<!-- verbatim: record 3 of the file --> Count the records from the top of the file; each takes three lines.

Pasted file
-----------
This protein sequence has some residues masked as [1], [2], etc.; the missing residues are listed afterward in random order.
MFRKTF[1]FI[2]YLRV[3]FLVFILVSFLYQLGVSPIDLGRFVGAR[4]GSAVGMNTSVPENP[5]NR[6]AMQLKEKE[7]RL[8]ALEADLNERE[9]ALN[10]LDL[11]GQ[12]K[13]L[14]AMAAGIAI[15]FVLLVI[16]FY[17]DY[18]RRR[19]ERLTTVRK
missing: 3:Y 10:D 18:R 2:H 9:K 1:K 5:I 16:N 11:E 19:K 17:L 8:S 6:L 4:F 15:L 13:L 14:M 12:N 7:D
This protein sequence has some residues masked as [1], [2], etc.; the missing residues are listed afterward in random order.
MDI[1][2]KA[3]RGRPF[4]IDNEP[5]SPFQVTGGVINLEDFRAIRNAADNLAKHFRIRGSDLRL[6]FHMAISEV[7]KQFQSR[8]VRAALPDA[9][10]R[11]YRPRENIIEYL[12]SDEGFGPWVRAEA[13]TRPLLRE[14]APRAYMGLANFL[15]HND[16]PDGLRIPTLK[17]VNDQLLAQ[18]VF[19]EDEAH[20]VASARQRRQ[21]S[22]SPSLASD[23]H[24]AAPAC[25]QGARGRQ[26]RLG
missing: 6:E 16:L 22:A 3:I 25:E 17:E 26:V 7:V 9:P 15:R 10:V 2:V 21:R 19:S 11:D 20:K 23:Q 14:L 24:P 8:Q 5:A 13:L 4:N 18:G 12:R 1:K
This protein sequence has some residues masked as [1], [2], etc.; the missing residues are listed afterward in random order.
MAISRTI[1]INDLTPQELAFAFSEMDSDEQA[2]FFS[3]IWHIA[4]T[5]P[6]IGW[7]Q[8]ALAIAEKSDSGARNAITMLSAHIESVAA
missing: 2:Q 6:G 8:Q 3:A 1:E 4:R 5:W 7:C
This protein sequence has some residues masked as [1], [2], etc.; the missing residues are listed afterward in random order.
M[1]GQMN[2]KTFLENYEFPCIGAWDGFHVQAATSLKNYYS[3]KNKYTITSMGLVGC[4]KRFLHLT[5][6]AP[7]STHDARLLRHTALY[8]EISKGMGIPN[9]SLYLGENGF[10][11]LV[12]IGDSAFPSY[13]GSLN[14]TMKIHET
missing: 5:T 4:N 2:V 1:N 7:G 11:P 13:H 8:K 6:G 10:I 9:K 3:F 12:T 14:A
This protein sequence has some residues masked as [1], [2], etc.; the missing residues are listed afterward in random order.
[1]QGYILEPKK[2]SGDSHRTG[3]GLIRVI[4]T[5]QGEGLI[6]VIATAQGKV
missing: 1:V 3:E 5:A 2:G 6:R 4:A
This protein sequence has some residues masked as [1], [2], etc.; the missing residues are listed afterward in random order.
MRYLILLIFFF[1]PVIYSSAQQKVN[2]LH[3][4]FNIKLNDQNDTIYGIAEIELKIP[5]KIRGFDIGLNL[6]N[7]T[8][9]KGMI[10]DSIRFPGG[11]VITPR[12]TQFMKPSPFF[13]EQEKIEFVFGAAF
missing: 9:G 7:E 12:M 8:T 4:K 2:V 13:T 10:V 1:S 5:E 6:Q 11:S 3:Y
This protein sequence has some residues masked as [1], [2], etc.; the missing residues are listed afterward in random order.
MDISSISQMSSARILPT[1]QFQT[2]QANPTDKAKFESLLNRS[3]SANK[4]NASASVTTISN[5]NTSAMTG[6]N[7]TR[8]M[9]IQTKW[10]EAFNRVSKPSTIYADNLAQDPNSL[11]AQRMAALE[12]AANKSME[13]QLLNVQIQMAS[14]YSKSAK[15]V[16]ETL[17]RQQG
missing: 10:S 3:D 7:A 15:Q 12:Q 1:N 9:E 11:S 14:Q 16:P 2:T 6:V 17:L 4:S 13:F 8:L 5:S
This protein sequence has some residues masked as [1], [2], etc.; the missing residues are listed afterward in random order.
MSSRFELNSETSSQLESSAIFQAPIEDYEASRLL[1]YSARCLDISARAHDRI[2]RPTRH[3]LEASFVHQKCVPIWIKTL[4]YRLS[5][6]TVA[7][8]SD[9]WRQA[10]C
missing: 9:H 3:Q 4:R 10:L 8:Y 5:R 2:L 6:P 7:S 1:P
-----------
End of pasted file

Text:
This protein sequence has some residues masked as [1], [2], etc.; the missing residues are listed afterward in random order.
MAISRTI[1]INDLTPQELAFAFSEMDSDEQA[2]FFS[3]IWHIA[4]T[5]P[6]IGW[7]Q[8]ALAIAEKSDSGARNAITMLSAHIESVAA
missing: 2:Q 6:G 8:Q 3:A 1:E 4:R 5:W 7:C